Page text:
November 10, 2019
Sunday Between November 6 and November 12 Inclusive
Proper 27, Ordinary Time 32
Read the passage at the bottom of this post: Luke 20:27-38, The Message or Luke 20:27-38, The New Revised Standard Version (NRSV).
Sermon by the Rev. Dr. George Hermanson, "to be added."
It is important to remember the context of this passage: Jesus has entered Jerusalem (Luke 19:28-40) and a series of confrontations with the authorities begins. He has less than a week to live before he will be falsely charged, secretly arrested by night, tortured, and then brutally executed.
Just before the passage we are reading now, Jesus told a parable of wicked tenants (Luke 20:9-19), and following this Luke had commented:
So (the authorities) watched (Jesus) and sent spies who pretended to be honest, in order to trap him by what he said, so as to hand him over to the jurisdiction and authority of the governor (Pontius Pilate).
Luke 20:20 (NRSV)
This passage is intended to be one of those traps. The question asked by the Sadducees is NOT an honest, "good faith," question; it is an exaggerated "mind game" intended to trap Jesus. Luke makes this clear by noting that the Sadducees "say there is no resurrection," and yet the question they ask is about what happens in the resurrection!
Verse 28. "Moses wrote for us ..." (See Deuteronomy 25:5-10.) In a culture where identity comes through the father; and where provision for old age and preservation of name, honour, and possessions for future generations is through the son; it was crucial for a man not to die without first having sired a son. And so Moses wrote that if such a disaster did happen, the dead man’s brother should marry the widow and the first son born would carry the name of the deceased brother.
It is this teaching that the Sadducees use to pose their mocking question about seven brothers: In the resurrection, whose wife will the woman be?
The concept of resurrection is not well developed in the Bible. In fact, it was hotly debated in Jesus' time. The Scribes and Pharisees supported the idea; the Sadducees denied it.
Jesus' response supports the idea of resurrection, but corrects the absurd - and mocking - question of the Sadducees.
Verses 37-38. Notice that Jesus now quotes Moses - as the Sadducees had done to pose their question - to refute the Sadducees’ position that there is no resurrection. This is a public demonstration of Jesus' knowledge, skill, and wisdom as an interpreter of Scripture and debater.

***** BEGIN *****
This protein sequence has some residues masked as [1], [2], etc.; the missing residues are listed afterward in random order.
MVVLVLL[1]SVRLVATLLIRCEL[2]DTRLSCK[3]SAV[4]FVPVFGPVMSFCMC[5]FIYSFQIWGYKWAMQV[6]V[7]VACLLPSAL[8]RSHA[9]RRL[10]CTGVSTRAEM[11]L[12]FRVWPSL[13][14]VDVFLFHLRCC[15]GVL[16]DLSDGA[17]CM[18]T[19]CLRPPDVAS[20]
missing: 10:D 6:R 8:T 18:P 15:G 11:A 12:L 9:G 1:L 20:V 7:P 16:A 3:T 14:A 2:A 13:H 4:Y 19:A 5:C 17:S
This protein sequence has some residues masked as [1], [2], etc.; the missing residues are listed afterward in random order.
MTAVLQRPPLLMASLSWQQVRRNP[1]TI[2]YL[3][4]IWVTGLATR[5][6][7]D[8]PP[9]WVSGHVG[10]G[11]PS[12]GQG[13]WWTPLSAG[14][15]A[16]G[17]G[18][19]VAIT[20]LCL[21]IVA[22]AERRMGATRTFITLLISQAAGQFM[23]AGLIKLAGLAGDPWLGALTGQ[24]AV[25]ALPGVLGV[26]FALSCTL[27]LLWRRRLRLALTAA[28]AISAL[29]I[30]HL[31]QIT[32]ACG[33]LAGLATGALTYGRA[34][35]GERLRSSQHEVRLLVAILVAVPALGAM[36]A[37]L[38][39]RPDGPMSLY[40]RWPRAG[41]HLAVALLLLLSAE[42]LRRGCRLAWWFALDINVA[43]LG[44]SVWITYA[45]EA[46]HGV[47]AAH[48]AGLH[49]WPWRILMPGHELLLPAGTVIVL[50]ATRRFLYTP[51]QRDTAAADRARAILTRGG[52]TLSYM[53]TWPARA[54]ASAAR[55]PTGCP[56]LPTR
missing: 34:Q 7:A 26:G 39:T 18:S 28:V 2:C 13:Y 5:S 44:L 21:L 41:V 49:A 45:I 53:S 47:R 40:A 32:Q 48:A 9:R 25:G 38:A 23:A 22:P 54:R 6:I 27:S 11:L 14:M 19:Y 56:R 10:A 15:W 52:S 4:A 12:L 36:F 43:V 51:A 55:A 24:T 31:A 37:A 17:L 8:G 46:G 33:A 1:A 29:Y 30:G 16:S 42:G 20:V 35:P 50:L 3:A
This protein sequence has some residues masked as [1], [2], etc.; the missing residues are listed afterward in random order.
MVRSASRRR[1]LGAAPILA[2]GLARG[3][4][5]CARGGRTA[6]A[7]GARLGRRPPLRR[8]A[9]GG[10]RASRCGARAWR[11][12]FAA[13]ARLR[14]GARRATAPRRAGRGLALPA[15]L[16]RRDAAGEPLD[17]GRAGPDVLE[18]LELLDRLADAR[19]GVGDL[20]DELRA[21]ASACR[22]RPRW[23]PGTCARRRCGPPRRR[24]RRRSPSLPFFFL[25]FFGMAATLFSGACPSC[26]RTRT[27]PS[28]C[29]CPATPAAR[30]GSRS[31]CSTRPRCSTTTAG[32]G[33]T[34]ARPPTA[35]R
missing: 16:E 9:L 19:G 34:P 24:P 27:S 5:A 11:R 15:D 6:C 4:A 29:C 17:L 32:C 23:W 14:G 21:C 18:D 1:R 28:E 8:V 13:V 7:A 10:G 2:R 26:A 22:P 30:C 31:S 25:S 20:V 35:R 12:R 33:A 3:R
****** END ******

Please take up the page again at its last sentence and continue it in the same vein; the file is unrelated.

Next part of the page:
Verses 39-40. Although these verses are not included in the assigned reading from the Lectionary - they should be. Because they make the point that once again Jesus has bested his opponents in public debate, and increased his public honour.
And irony of ironies, because Jesus has so thoroughly silenced and shamed the Sadducees on the question of the resurrection, it is some of the Scribes who publicly declare Jesus the winner!
Presumably these are the same Scribes who also tried to trap Jesus with a trick question about paying taxes just before the Sadducees asked their question. (See Luke 20:21-26.)
And presumably these same Scribes were the ones who were also silenced by Jesus.
But these same Scribes also oppose the Sadducees who say there is no resurrection. And so on this issue, the Scribes are on side with Jesus, and are able to publicly ascribe honour to Jesus for his rebuttal of the Sadducees. (Turns out even then life was complicated and it was impossible to draw neat, impermeable boundaries between different groups of people.)
It is probably best not to try and describe too concretely what resurrection is. Personally, I've always thought that if there is no sex in heaven, I'm not going. (Just kidding. Sort of.)
However, every preacher had better be aware that there will be some in the congregation who have themselves been married more than once, and this will be a pressing question for them. And don’t assume that everyone present is looking forward to the possibility of meeting a deceased spouse in the life to come.